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Structure and chemical composition of BN thin films grown by pulsed-laser deposition -PLD-



Applied surface science 86 (1995), S.165-169 : Abb.,Lit.
ISSN: 0169-4332
Fraunhofer ILT ()
boron nitride; crystal form; graphite; heat dissipation; self-lubricating coating; well-defined film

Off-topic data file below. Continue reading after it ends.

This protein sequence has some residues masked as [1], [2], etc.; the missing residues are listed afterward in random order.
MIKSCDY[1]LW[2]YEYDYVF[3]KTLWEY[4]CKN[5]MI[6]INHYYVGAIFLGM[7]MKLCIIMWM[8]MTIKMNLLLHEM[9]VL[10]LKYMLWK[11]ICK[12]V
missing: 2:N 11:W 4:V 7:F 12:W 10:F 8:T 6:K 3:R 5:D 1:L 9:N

BN thin films are grown on Si(100) substrates in a pulsed-laser-deposition (PLD) process using a pulsed CO2 laser, a hexagonal-phase BN (h-BN) target, and N2 as processing gas. The effect of RF power coupled to the substrate during PLD is invesigated. Films are analysed using optical microscopy and micro-Raman and X-ray photomission spectroscopies. They are generally composed of a fine-grained matrix in which particles 10-100 micron meter in size are embedded, with the morphology and chemical composition dependent on the lateral position on the film surface relative to the laser-induced plasma plume from the target. The roughness and contaminant concentration (B2O3, elemental B, and boron-oxynitride) are largest nearest the plasma-affected region. The matrix material over the entire film surface exhibits weak, broad spectral structures, indicating an amorphous structure. Certain regions have in in addition h-BN Raman peaks that are shifted by up to 15 cm-1 to lower wave numbers relativ e to crystaline h-BN due to strain built in during deposition. No peaks characteristic of cubic BN or B2O3 are found. Positions further from the plasma-affected region show stronger peaks, implying more crystalline order. The highest degree of crystallinity is reached for deposition with RF power applied to the substrate mainly during the laser pulses, as opposed to deposition with power applied between pulses or to deposition without RF power. In general, embedded particles have more intense Raman peaks than the surrounding matrix, comparable in strength to those of the target, suggesting that they arise from material ejection.